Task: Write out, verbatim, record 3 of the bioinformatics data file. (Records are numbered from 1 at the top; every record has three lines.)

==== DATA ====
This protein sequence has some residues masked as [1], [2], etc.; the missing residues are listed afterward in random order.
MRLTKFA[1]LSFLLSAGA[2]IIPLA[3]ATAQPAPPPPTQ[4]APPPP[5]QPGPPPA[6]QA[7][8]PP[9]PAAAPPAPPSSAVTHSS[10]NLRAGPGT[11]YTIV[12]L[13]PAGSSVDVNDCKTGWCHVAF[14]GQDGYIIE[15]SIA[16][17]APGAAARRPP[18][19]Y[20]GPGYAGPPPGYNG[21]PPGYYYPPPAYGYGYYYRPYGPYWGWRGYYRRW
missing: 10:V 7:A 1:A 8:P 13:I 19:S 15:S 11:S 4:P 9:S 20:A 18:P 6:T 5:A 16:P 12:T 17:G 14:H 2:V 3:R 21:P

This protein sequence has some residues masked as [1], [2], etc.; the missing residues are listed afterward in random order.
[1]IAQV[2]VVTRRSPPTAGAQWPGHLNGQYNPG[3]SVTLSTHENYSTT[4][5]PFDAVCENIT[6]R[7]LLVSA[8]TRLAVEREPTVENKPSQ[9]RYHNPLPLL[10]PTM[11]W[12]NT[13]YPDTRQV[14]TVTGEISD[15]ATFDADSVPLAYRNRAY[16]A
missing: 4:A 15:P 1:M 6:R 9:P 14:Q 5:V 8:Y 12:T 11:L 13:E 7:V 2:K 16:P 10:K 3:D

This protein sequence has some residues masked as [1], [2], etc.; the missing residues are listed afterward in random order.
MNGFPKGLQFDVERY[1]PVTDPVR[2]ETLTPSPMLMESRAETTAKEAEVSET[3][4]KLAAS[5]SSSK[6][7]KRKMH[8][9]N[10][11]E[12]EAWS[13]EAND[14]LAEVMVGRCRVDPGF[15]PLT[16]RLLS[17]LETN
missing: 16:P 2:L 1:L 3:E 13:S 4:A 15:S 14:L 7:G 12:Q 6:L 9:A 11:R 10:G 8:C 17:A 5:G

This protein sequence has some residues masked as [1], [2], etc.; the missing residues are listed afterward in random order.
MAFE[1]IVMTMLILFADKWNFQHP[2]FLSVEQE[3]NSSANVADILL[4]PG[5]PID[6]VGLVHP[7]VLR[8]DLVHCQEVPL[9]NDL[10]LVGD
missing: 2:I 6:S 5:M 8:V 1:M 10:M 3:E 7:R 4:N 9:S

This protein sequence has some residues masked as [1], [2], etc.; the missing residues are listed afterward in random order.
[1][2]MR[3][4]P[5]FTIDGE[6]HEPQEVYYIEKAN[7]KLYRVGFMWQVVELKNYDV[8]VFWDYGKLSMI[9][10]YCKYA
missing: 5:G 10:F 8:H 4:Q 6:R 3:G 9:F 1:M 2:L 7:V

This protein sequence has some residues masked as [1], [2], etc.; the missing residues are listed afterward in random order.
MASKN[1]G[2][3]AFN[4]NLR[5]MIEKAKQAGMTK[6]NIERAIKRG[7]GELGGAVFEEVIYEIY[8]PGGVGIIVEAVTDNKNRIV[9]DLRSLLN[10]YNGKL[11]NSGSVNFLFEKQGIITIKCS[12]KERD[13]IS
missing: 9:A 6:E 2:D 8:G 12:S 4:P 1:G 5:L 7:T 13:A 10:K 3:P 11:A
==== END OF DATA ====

This protein sequence has some residues masked as [1], [2], etc.; the missing residues are listed afterward in random order.
MNGFPKGLQFDVERY[1]PVTDPVR[2]ETLTPSPMLMESRAETTAKEAEVSET[3][4]KLAAS[5]SSSK[6][7]KRKMH[8][9]N[10][11]E[12]EAWS[13]EAND[14]LAEVMVGRCRVDPGF[15]PLT[16]RLLS[17]LETN
missing: 16:P 2:L 1:L 3:E 13:S 4:A 15:S 14:L 7:G 12:Q 6:L 9:A 11:R 10:G 8:C 17:A 5:G